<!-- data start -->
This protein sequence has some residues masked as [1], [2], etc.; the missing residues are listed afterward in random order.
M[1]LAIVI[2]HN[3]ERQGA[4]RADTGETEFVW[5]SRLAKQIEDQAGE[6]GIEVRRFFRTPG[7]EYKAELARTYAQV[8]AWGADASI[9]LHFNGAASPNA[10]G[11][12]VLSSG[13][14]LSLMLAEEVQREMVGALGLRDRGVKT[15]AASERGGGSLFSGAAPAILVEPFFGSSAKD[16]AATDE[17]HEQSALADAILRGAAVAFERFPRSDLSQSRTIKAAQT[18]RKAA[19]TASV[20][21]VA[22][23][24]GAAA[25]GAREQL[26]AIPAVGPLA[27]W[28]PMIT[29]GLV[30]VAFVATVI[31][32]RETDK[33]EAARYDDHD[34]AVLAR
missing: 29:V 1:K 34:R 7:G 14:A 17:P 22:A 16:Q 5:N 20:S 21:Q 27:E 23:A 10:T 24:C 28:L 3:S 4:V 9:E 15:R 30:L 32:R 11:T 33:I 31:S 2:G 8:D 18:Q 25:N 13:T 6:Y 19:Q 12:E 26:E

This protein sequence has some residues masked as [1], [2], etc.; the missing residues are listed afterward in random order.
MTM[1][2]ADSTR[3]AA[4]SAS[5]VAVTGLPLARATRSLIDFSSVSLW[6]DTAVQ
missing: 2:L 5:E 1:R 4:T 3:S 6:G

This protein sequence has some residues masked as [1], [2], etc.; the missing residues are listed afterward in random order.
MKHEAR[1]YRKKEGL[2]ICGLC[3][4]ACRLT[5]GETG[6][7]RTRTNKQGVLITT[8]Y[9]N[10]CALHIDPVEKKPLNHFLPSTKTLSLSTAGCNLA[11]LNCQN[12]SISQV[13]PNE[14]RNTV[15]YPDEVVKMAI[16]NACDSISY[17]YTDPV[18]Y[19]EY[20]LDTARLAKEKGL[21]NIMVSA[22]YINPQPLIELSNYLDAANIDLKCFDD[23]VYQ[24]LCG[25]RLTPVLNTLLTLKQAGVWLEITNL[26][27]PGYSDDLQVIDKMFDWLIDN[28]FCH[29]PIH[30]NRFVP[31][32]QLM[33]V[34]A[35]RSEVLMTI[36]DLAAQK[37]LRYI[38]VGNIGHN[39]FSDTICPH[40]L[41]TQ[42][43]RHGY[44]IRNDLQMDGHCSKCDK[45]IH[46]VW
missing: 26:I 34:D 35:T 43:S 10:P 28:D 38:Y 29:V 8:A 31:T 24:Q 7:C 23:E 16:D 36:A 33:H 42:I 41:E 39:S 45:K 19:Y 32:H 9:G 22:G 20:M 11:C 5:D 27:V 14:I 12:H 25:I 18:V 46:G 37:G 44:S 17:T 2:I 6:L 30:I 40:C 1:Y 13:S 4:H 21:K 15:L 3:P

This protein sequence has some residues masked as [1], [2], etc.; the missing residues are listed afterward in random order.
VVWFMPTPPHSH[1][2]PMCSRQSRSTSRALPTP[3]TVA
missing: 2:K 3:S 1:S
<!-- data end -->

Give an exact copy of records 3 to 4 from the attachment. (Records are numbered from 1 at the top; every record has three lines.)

This protein sequence has some residues masked as [1], [2], etc.; the missing residues are listed afterward in random order.
MKHEAR[1]YRKKEGL[2]ICGLC[3][4]ACRLT[5]GETG[6][7]RTRTNKQGVLITT[8]Y[9]N[10]CALHIDPVEKKPLNHFLPSTKTLSLSTAGCNLA[11]LNCQN[12]SISQV[13]PNE[14]RNTV[15]YPDEVVKMAI[16]NACDSISY[17]YTDPV[18]Y[19]EY[20]LDTARLAKEKGL[21]NIMVSA[22]YINPQPLIELSNYLDAANIDLKCFDD[23]VYQ[24]LCG[25]RLTPVLNTLLTLKQAGVWLEITNL[26][27]PGYSDDLQVIDKMFDWLIDN[28]FCH[29]PIH[30]NRFVP[31][32]QLM[33]V[34]A[35]RSEVLMTI[36]DLAAQK[37]LRYI[38]VGNIGHN[39]FSDTICPH[40]L[41]TQ[42][43]RHGY[44]IRNDLQMDGHCSKCDK[45]IH[46]VW
missing: 26:I 34:D 35:T 43:S 10:P 28:D 38:Y 29:V 8:A 31:T 24:Q 7:C 23:E 16:D 36:A 33:H 42:I 41:E 39:S 45:K 19:Y 32:H 9:G 22:G 20:M 11:C 5:D 27:V 14:I 12:H 25:I 18:V 46:G 37:G 44:S 17:T 2:I 6:L 30:I 40:C 1:Y 13:S 4:H 21:K 15:L 3:P

This protein sequence has some residues masked as [1], [2], etc.; the missing residues are listed afterward in random order.
VVWFMPTPPHSH[1][2]PMCSRQSRSTSRALPTP[3]TVA
missing: 2:K 3:S 1:S